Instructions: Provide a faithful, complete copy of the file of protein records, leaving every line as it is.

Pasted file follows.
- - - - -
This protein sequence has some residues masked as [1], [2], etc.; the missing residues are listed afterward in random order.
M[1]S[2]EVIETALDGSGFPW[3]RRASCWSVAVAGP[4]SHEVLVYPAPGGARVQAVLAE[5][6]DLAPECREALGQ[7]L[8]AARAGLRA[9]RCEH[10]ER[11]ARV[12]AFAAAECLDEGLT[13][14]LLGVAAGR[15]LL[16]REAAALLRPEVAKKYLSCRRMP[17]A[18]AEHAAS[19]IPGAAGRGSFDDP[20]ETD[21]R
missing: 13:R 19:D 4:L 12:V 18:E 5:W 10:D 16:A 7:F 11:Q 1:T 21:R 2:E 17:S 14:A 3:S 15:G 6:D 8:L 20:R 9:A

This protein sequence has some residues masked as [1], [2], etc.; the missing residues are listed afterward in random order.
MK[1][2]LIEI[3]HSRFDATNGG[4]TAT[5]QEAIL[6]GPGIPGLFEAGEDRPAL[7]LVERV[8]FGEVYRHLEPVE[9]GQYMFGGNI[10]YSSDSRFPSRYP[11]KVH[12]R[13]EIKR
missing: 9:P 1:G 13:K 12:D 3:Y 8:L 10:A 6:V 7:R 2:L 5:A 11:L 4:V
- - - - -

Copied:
This protein sequence has some residues masked as [1], [2], etc.; the missing residues are listed afterward in random order.
M[1]S[2]EVIETALDGSGFPW[3]RRASCWSVAVAGP[4]SHEVLVYPAPGGARVQAVLAE[5][6]DLAPECREALGQ[7]L[8]AARAGLRA[9]RCEH[10]ER[11]ARV[12]AFAAAECLDEGLT[13][14]LLGVAAGR[15]LL[16]REAAALLRPEVAKKYLSCRRMP[17]A[18]AEHAAS[19]IPGAAGRGSFDDP[20]ETD[21]R
missing: 13:R 19:D 4:L 12:V 18:E 5:W 10:D 16:A 7:F 11:Q 1:T 21:R 2:E 17:S 14:A 3:S 15:G 6:D 8:L 20:R 9:A

This protein sequence has some residues masked as [1], [2], etc.; the missing residues are listed afterward in random order.
MK[1][2]LIEI[3]HSRFDATNGG[4]TAT[5]QEAIL[6]GPGIPGLFEAGEDRPAL[7]LVERV[8]FGEVYRHLEPVE[9]GQYMFGGNI[10]YSSDSRFPSRYP[11]KVH[12]R[13]EIKR
missing: 9:P 1:G 13:K 12:D 3:Y 8:L 10:A 6:V 7:R 2:L 5:A 11:L 4:V